Definitions

from The American Heritage® Dictionary of the English Language, 5th Edition.

  • adjective Existing or remaining within; inherent.
  • adjective Restricted entirely to the mind; subjective.

from The Century Dictionary.

  • Remaining within; indwelling.

from the GNU version of the Collaborative International Dictionary of English.

  • adjective Remaining within; inherent; indwelling; abiding; intrinsic; internal or subjective; hence, limited in activity, agency, or effect, to the subject or associated acts; -- opposed to emanant, transitory, transitive, or objective.

from Wiktionary, Creative Commons Attribution/Share-Alike License.

  • adjective Naturally part of something; existing throughout and within something; inherent; integral; intrinsic; indwelling.
  • adjective Restricted entirely to the mind or a given domain; internal; subjective.
  • adjective philosophy, metaphysics, theology existing within and throughout the mind and the world; dwelling within and throughout all things, all time, etc. Compare transcendent.
  • adjective philosophy, of a mental act Taking place entirely within the mind of the subject and having no effect outside of it. Compare emanant, transeunt.
  • adjective Being within the limits of experience or knowledge.

from WordNet 3.0 Copyright 2006 by Princeton University. All rights reserved.

  • adjective of a mental act performed entirely within the mind
  • adjective of qualities that are spread throughout something

Etymologies

from The American Heritage® Dictionary of the English Language, 4th Edition

[Late Latin immanēns, immanent-, present participle of immanēre, to remain in : Latin in-, in; see in– + Latin manēre, to remain; see men- in Indo-European roots.]

from Wiktionary, Creative Commons Attribution/Share-Alike License

Entered English around 1530, via French, from Late Latin immanēns, present participle of Latin immanēre, from im- ("in") + manēre ("to dwell, remain, stay"). Cognate with remain and manor.

Examples

  • Concepts were not in his eyes the static self-contained things that previous logicians had supposed, but were germinative, and passed beyond themselves into each other by what he called their immanent dialectic.

    A Pluralistic Universe Hibbert Lectures at Manchester College on the Present Situation in Philosophy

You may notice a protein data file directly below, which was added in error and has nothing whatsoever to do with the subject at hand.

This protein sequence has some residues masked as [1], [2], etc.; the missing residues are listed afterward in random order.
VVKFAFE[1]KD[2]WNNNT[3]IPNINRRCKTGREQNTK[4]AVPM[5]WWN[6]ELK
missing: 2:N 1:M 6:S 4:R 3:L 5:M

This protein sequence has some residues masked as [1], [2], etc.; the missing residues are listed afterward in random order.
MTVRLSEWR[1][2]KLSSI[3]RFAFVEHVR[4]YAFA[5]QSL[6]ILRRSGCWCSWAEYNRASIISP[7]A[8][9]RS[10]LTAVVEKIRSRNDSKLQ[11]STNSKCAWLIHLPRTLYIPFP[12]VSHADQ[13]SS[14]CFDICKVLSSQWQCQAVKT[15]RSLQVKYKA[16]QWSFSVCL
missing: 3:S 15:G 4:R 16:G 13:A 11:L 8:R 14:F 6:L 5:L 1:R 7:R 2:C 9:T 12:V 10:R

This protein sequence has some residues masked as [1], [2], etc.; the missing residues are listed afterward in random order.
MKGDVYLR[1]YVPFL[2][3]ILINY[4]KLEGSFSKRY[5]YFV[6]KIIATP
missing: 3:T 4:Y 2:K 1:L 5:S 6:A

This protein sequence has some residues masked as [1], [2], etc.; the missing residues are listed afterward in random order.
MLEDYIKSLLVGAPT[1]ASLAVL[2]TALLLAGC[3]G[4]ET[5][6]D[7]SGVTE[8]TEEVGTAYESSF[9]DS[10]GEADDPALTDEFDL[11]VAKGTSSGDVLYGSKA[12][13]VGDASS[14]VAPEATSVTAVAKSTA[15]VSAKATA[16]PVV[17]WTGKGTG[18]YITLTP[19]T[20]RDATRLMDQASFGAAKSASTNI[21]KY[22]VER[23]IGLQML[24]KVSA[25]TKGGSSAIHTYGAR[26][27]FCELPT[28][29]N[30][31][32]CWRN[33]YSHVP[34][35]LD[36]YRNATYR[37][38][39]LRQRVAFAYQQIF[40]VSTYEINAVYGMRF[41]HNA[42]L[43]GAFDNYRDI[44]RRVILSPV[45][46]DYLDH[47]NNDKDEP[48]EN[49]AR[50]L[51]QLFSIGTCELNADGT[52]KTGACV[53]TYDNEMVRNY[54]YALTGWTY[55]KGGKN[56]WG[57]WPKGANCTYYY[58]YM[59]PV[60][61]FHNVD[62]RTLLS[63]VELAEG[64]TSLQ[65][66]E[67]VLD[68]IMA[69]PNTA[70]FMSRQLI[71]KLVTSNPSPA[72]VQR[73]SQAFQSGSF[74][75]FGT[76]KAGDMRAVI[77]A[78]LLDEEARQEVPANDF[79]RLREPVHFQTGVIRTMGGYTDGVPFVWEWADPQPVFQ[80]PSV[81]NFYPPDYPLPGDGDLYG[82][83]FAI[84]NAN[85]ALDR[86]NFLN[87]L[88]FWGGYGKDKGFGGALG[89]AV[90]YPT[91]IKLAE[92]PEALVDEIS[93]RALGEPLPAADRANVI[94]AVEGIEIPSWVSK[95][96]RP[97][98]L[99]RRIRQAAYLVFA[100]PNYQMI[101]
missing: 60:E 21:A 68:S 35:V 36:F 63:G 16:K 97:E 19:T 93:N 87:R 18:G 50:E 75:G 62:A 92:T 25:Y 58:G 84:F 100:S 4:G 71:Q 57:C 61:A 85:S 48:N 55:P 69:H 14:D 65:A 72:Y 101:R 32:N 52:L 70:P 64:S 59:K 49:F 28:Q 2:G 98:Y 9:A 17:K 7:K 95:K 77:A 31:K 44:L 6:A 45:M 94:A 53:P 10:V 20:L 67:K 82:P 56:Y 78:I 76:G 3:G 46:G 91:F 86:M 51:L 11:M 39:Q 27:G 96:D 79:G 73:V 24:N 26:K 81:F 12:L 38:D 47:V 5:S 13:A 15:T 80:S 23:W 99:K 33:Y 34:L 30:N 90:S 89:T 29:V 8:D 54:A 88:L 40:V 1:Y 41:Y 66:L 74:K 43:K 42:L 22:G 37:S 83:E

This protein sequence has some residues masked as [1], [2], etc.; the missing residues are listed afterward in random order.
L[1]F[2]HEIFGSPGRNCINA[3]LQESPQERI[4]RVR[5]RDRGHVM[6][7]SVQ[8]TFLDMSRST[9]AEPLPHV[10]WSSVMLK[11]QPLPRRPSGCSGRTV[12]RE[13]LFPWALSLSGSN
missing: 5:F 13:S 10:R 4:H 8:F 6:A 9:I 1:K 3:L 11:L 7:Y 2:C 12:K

• Of course I meant "immanent" -- a rather different thing.

    Hillary's Internet Guru: Obama's Web Team Deserves Tremendous Credit

  • The first problem hinges on what is known as the immanent Trinity, or the Trinity before the creation of the world.

    Darren Iammarino - The Emergence of God

  • Marty himself came to have misgivings about the notion of immanent objects and his term “content of judgment” in his main work must not be taken as an indication of something that actually or

    Anton Marty

  • Therefore, the genera in the particulars do seem to represent, on Italos™ view, what they represent for Proclus and Syrianus, namely immanent forms that are particular.

    Byzantine Philosophy

  • It is, from the standpoint of their propaganda or from the standpoint of what Adorno calls immanent critique I should say that Adorno took that from Herman Dooyeweerd who first mentioned immanent critique back in 1922 , a lousy speech.

    Friday, January 20, 2006

  • It is, from the standpoint of their propaganda or from the standpoint of what Adorno calls immanent critique I should say that Adorno took that from Herman Dooyeweerd who first mentioned immanent critique back in 1922 , a lousy speech.

    Tuesday, January 31, 2006

  • Thus, vital action, as well in the physiological as in the intellectual and moral order, is called immanent, because it proceeds from that spontaneity which is essential to the living subject and has for its term the unfolding of the subject's constituent energies.

    The Catholic Encyclopedia, Volume 7: Gregory XII-Infallability

  • When, however, this finality is called immanent, this expression must not be understood in a pantheistic sense, as if the intelligence which the world manifests were to be identified with the world itself, but in the sense that the immediate principle of finality is immanent in every being.

    The Catholic Encyclopedia, Volume 14: Simony-Tournon

  • Personally, I could have just about accepted some kind of immanent spirit of humanity trying to move the pieces around, or even some kind of overmind, just about anything except god and angels.

    Battlestar Galactica’s Last Half-Hour: An Epic Failure Of Storytelling « INTERSTELLAR TACTICS

Comments

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  • "They knew that something important was happening there, that there was some focusing point, some channel, some window to the Immanent. And so they would build temples or cathedrals, or erect stone circles, or... well, you get the idea."

    -Mr. Wednesday, American Gods

    March 6, 2009

  • Not to be confused with imminent.

    June 9, 2009

  • EMINENT/IMMINENT/IMMANENT

    By far the most common of these words is “eminent,” meaning “prominent, famous.” “Imminent,” in phrases like “facing imminent disaster,” means “threatening.” . . . Positive events can also be imminent: they just need to be coming soon. The rarest of the three is “immanent,” used by philosophers to mean “inherent” and by theologians to mean “present throughout the universe” when referring to ​a god.

    http://wsu.edu/~brians/errors/eminent.html

    Please follow the link for handy mnemonics and more usage notes.

    January 1, 2011

  • "the cause of problems which are immanent to today's global capitalism is projected onto an external intruder. Anti-immigrant racism and sexism is not dangerous because it lies; it is at its most dangerous when its lie is presented in the form of a (partial) factual truth."

    February 20, 2018